Leave a Comment
As is the case with all of Disney’s live-action remakes, the first trailer for next year’s Mulan brought both an outpouring of love and excitement, as well as cries of concern and outright anger over certain elements. For domestic audiences, the lack of Mushu in the trailer (and seemingly the film) was enough to freak out over. However, in China, where the story of Mulan emanates from, Mulan is getting some flack for perceived historical inaccuracies.
The legend of Mulan, originally described in The Ballad of Mulan from the 6th century, tells the story of a girl born in Northern China in the 5th century during the Northern Wei dynasty. This is important because it seems that according to some Chinese viewers, Mulan is apparently playing fast and loose with history, culture and geography.
The issues start at the beginning of the Mulan teaser trailer when we see two large, round, yellow homes. These communal buildings are called tulou, or Fujian Tulou, and they are unique to southeast China’s Fujian province, home of the Hakka ethnic group. According to CNN, the first tulou were built towards the end of the Song Dynasty (960 AD-1279 AD) and it seems they didn’t become widespread until starting in the 15th century. You can see them in the first look trailer, below.
Or take a look at the houses in question, below.
So given that the Mulan story takes place in northern China around the 5th century, a tulou would not only not be present, but it would not even exist yet. It’s like putting a skyscraper in a movie about the Renaissance. This discrepancy did not go unnoticed on the Chinese social media platform Weibo, with one user commenting (via Variety):
Disney shouldn’t be so careless and just think that because tulou are beautiful, they can make Mulan live in one. She’s not Fujianese!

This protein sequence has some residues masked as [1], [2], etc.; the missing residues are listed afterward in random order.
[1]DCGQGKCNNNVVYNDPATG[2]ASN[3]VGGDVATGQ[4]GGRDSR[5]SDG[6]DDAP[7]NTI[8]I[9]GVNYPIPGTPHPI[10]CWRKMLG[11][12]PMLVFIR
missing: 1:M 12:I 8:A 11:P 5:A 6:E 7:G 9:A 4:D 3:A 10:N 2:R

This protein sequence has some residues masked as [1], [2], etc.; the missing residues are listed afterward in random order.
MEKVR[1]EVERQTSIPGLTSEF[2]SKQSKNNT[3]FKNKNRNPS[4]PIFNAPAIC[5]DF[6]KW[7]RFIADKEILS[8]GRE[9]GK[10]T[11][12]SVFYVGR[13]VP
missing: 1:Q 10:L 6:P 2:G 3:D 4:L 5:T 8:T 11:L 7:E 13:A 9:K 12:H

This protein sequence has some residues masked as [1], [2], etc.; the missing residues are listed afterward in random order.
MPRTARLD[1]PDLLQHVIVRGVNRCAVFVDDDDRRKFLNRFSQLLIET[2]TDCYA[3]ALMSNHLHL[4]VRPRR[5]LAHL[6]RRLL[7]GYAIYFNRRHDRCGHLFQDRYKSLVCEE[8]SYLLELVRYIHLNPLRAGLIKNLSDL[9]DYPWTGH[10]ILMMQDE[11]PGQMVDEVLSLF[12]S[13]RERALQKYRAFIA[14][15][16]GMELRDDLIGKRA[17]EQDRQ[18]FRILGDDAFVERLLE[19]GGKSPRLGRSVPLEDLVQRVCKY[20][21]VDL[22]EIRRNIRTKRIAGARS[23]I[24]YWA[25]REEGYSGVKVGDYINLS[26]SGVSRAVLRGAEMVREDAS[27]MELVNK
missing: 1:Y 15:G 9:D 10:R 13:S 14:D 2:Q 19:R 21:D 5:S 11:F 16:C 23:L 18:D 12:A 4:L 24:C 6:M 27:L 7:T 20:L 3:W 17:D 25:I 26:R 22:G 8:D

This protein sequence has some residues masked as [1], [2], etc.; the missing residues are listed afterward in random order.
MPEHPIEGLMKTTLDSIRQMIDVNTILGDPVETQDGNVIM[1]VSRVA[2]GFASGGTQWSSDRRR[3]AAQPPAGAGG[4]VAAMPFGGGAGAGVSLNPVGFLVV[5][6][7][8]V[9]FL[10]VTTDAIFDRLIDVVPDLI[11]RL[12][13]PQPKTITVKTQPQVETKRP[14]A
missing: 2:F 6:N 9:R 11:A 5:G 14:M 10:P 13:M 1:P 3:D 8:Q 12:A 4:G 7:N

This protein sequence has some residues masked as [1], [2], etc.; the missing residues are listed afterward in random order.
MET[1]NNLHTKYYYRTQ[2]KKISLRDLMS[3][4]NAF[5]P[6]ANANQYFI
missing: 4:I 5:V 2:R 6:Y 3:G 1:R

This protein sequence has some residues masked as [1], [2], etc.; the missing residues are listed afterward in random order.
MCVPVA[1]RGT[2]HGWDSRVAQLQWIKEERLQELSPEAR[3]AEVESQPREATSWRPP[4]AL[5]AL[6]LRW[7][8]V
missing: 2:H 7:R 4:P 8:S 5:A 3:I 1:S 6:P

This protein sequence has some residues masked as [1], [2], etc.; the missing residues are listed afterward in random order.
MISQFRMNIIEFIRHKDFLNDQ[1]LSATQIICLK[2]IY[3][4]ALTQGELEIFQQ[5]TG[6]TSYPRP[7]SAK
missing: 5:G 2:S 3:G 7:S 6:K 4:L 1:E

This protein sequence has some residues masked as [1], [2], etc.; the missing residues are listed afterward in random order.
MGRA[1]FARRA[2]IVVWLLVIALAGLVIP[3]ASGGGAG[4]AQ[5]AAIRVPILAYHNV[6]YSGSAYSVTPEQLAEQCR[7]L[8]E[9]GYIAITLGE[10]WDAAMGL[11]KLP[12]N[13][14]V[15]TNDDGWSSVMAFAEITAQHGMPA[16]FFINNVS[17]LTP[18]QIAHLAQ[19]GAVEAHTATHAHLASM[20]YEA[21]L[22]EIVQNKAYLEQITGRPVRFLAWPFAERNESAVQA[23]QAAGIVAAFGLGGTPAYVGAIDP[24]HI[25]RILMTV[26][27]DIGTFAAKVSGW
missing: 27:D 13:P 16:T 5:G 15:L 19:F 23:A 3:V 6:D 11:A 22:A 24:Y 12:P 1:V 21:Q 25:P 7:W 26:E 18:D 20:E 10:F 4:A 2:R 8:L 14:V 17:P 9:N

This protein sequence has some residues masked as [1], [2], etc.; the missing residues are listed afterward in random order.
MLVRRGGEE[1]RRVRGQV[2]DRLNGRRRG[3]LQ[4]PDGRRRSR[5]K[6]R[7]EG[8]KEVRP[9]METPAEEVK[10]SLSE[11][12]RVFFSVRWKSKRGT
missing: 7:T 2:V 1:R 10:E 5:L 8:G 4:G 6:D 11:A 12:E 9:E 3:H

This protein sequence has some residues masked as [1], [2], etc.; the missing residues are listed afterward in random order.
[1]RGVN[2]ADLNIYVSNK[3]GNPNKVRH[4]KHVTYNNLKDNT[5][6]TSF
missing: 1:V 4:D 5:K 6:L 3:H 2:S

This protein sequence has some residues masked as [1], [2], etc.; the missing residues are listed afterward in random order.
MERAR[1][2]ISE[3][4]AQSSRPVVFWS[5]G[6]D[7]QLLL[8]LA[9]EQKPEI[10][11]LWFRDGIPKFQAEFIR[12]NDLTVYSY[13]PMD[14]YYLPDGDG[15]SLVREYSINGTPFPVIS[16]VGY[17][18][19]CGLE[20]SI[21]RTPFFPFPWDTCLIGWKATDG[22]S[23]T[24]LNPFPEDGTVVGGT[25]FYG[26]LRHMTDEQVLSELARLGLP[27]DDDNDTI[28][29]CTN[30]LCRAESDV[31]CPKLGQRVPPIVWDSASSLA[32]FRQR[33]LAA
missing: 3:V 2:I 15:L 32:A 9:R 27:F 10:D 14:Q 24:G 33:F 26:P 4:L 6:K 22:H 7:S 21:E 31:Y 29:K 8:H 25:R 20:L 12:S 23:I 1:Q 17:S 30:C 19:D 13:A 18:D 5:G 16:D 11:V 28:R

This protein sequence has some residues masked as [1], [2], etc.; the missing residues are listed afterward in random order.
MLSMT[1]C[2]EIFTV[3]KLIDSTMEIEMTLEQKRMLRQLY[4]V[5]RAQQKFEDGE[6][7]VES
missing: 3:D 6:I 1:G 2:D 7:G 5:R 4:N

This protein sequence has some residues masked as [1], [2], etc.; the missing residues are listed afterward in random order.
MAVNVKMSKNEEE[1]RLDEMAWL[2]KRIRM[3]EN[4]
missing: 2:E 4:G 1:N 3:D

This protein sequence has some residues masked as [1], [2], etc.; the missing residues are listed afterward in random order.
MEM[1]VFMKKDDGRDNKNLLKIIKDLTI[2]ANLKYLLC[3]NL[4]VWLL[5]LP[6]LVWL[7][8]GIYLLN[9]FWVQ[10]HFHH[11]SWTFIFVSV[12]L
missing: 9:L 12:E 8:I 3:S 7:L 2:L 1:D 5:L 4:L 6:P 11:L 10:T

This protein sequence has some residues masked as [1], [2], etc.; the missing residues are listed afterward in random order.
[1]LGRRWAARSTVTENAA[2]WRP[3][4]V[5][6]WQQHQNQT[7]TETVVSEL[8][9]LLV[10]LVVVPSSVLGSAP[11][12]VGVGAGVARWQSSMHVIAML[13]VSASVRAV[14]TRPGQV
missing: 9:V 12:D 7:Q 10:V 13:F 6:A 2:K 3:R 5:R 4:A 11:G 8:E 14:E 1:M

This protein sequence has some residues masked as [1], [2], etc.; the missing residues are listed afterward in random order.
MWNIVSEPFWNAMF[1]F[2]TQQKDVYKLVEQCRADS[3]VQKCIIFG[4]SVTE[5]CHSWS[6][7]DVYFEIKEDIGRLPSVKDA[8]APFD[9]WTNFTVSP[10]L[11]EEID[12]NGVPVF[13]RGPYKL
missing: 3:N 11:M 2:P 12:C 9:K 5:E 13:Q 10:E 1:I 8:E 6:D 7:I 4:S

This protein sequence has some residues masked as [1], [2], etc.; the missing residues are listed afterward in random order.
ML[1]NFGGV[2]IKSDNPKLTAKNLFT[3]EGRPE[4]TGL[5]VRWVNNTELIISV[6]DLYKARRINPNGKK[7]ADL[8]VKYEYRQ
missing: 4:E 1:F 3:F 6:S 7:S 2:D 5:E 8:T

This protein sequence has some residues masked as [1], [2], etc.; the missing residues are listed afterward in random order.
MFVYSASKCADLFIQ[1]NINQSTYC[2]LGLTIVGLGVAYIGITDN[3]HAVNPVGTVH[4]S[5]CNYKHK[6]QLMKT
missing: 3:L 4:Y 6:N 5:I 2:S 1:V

While the distinction might not mean much to Western audiences, China is a big country, and to some, these cultural elements matter a great deal. This commenter basically surmised that Disney chose the tolou home simply for aesthetic reasons, ignoring the larger historical context.
A viral video criticizing the trailer drilled down on this belief, with the creator, a PhD student, saying:
This film is just trying to ingratiate itself to Western audiences. It’s like they thought, oh, this element is really Chinese, it’s very Oriental, so I’m going to shove it into the film to make everyone feel this is a very ‘Chinese’ film
It is quite the cynical take and basically casts Disney’s Mulan as an Americanized version of a Chinese film, and not a real Chinese film, kind of like what you’d eat at a Chinese restaurant in America versus the food you’d actually find in China. There is concern that Disney will do this throughout the film, cherrypicking elements that look good with little regard for how they culturally do or do not fit together.
Yet, while Disney undoubtedly wants this film to appeal to Western audiences, China is the 2nd biggest market for Hollywood films, and with an all-Asian cast, Disney is hoping for Mulan to do well in China too. Like most of Disney's blockbusters, it is designed to appeal to a global audience but especially in China, as evidenced by the casting of popular Chinese actors.
Despite all these criticisms of Mulan’s historical inaccuracy, there was also an outpouring of excitement for the film as well from those unbothered by those problems. Many praised Crystal Liu Yifei in the title role, and on Weibo, another commenter indicated Mulan may have solid box office prospects in the Middle Kingdom:
I watched this repeatedly for an hour. When the film comes out, I’m going to make the box office explode!
Signs are good that the box office will indeed explode for Mulan. On Weibo the hashtags “Hua Mulan” and “Mulan Trailer” have been viewed 1.5 billion times and 1.2 billion times, respectively. That’s a lot of interest.
Mulan opens in theaters on March 27, 2020. Check out our 2019 premiere guide to see what else you can look forward to this year.